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Dissertation Defence: Effects of Carbohydrate Restriction and Exogenous Ketosis on Cardiometabolic Health
June 27 at 9:30 am - 1:30 pm
Kaja Falkenhain, supervised by Dr. Jonathan Little, will defend their dissertation titled “Effects of Carbohydrate Restriction and Exogenous Ketosis on Cardiometabolic Health” in partial fulfillment of the requirements for the degree of Doctor of Philosophy in Kinesiology.
An abstract for Kaja Falkenhain’s dissertation is included below.
Examinations are open to all members of the campus community as well as the general public. Registration is not required for in person defences.
Ketosis, defined as a state of elevated ketone bodies in the blood, has regained attention for its potential to improve cardiometabolic health, particularly in individuals at risk for, or living with, chronic diseases such as obesity or type 2 diabetes (T2D). However, ketosis can be achieved endogenously (e.g., via means of a ketogenic diet) or exogenously via ingestion of oral ketone supplements; and the cardiometabolic effects thereof remain incompletely understood. This dissertation aims to (1) provide insight into the effects of a ketogenic diet on cardiometabolic health with a particular focus on blood lipids, and (2) advance the understanding of the effects of exogenously induced ketosis on glucose metabolism. To this end, we first conducted two systematic reviews and meta-analyses to critically evaluate the current state of the evidence on each topic. Subsequent chapters then present findings from randomized clinical trials examining how ketogenic interventions affect cardiometabolic health. Firstly, N = 155 adults with overweight or obesity were randomized to follow a 12-week dietary intervention delivered via an mHealth app promoting either a Mediterranean-style ketogenic diet or a low-fat calorie-restricted diet. Results showed significantly greater weight loss and improvements in aspects of cardiometabolic health (including glycaemic control and liver health) following the ketogenic diet intervention, with no detrimental effect on blood lipids. Secondly, adults with T2D completed two randomized placebo-controlled double-blind crossover trials to evaluate the effect of acute exogenous ketone supplement ingestion on plasma glucose concentration (N = 18), and the effect of 14-day thrice daily pre-meal exogenous ketone supplementation on free-living glycaemic control (N = 15). Results showed that oral ingestion of an exogenous ketone supplement did not reduce plasma glucose concentration when consumed acutely in a fasted state, and did not alter markers of glycaemic control across 14 days. Collectively, this dissertation highlights the potential of ketosis to improve some aspects of cardiometabolic health in adults living with chronic disease, thereby warranting further research on the differential health effects of endogenous and exogenous ketosis.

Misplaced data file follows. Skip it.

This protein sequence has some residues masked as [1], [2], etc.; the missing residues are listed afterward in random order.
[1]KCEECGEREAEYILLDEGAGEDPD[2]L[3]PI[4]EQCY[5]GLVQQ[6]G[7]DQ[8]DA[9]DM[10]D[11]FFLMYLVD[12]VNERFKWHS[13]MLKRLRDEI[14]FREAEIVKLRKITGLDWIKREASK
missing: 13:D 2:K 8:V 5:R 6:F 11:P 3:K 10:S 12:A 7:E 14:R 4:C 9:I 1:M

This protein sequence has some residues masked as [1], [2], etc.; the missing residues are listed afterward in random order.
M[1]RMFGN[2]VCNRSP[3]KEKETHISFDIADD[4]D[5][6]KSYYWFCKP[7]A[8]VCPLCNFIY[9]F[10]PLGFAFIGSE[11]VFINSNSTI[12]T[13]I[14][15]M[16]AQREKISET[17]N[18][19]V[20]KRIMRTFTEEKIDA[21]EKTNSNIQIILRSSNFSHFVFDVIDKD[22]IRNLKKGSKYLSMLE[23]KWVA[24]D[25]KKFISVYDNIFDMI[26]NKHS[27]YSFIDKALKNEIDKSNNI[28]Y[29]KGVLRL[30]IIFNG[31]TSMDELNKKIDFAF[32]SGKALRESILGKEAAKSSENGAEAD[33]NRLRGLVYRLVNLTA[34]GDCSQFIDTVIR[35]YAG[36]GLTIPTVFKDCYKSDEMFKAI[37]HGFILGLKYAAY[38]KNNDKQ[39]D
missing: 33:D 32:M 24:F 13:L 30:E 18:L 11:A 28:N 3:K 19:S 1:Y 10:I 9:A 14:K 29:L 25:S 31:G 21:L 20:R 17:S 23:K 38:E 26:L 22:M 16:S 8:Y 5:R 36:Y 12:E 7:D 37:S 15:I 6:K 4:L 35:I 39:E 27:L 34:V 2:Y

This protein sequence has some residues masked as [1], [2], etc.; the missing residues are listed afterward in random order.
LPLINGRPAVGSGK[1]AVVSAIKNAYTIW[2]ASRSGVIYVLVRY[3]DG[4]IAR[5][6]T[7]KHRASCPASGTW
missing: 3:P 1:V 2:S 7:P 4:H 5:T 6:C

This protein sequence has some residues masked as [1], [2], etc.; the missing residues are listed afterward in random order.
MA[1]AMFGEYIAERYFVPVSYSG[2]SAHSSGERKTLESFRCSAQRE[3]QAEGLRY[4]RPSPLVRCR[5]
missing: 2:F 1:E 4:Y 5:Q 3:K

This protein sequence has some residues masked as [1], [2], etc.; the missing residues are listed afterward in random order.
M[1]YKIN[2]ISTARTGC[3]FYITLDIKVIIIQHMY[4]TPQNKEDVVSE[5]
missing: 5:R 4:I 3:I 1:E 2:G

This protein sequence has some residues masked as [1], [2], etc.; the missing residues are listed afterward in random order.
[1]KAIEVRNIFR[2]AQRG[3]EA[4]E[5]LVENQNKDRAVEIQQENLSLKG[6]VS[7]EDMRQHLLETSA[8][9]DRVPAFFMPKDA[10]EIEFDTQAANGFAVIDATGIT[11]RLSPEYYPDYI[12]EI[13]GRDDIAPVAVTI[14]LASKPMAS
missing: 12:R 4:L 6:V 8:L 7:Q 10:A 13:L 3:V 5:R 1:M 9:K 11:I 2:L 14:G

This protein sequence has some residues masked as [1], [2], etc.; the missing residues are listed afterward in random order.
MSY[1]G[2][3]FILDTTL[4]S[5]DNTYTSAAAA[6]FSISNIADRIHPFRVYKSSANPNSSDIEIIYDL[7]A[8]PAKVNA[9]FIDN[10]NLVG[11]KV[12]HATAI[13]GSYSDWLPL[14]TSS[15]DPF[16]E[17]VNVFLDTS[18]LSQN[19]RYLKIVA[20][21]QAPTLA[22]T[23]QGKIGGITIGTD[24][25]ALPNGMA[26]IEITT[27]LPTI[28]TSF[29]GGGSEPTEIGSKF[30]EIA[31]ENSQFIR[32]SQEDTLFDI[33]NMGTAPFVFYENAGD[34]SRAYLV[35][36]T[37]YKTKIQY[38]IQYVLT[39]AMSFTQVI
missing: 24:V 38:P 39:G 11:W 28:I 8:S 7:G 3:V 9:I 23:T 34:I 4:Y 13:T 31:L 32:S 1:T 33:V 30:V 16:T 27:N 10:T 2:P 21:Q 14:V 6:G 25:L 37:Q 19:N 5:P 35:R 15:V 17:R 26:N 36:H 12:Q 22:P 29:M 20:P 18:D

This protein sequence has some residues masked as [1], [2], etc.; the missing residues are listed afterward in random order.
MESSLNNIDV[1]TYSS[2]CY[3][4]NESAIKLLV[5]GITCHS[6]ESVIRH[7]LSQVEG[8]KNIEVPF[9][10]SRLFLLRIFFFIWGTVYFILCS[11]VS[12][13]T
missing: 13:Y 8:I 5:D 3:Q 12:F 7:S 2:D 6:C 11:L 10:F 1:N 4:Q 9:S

- June 27
9:30 am - 1:30 pm
- Room Number
- Registration/RSVP Required
- Event Type
- Thesis Defence
- Health, Research and Innovation
- Alumni, Community, Faculty, Staff, Families, Partners and Industry, Students, Postdoctoral Fellows and Research Associates